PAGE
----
Parish (law Latin, parochia). In English ecclesiastical law, this word has always meant a certain extent of territory, or " circuit of ground," committed to the spiritual charge of one parson, or vicar, or other ecclesiastic. All England is divided into parishes, and they number about 10,000. Camden says parishes began in England about the year 630. Sir Henry Hobart refers them to the council of Lateran in 1179. Selden places their origin between these periods. It seems, however, that about 1,000 years ago, while every man was bound to pay tithes to the church, he paid them to whatever ecclesiastical division of the church he preferred; but a law of King Edgar, about 970, seems to confine the payment to the parish to which the man belonged, and so it has remained ever since. - In the United States the word parish is of frequent use, but it does not mean precisely the same thing as in England, nor does it mean the same thing in all the states. The legal importance of parishes in England depends upon the fact that the rector of each parish is entitled to the tithes of agricultural produce within it, except so far as some qualification of this rule has been made by comparatively recent statutes. In this country tithes were never paid, or rather no legal obligation to pay them ever existed.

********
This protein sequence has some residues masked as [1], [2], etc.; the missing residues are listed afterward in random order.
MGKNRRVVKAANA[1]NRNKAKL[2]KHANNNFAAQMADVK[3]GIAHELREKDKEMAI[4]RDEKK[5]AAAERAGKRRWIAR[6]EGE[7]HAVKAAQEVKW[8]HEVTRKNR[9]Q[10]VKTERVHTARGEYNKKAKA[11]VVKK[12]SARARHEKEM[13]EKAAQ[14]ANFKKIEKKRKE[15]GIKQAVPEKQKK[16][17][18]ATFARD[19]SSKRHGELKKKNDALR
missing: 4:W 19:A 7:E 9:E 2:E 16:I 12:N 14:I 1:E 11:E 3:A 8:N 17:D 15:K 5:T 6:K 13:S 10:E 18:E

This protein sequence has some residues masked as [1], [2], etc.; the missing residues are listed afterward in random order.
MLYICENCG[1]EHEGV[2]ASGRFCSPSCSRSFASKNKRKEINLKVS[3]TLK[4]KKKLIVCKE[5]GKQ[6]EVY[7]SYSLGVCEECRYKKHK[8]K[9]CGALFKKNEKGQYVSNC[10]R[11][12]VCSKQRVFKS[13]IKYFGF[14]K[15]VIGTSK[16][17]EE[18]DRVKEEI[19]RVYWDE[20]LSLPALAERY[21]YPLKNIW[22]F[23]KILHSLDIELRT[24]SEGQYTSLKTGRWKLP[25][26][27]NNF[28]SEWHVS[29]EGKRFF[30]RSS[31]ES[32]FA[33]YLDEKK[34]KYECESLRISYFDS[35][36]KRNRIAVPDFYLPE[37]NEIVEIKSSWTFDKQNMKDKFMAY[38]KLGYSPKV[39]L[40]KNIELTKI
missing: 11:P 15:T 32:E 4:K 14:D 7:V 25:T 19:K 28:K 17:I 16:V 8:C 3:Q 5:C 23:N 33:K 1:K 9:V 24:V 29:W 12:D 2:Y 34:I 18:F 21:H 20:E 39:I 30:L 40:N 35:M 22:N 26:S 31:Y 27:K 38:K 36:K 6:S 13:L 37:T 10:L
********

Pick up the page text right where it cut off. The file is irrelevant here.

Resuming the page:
But from the first settlement of the country we have had everywhere associations and bodies corporate or organized for ecclesiastical purposes, and these have been generally called parishes. In New England they were originally the same as towns; that is, the persons composing a town, and acting as a town in civil and political matters, also acted as one body in religious or ecclesiastical matters; and the parish had therefore the same territorial limits as the town. As the towns grew more populous, they were divided for ecclesiastical purposes into different parishes, which were still territorial and were contained within local limits. At length, as a diversity of religious sentiment became developed, all religious opinions standing on the same footing in law, parishes began to be formed of persons associated by similarity of religious sentiment and not mere nearness of residence, and therefore with little or no reference to their place of abode. These were called poll parishes, in distinction from territorial parishes. - In Louisiana, the word parish is used to designate what in the other states is called a county.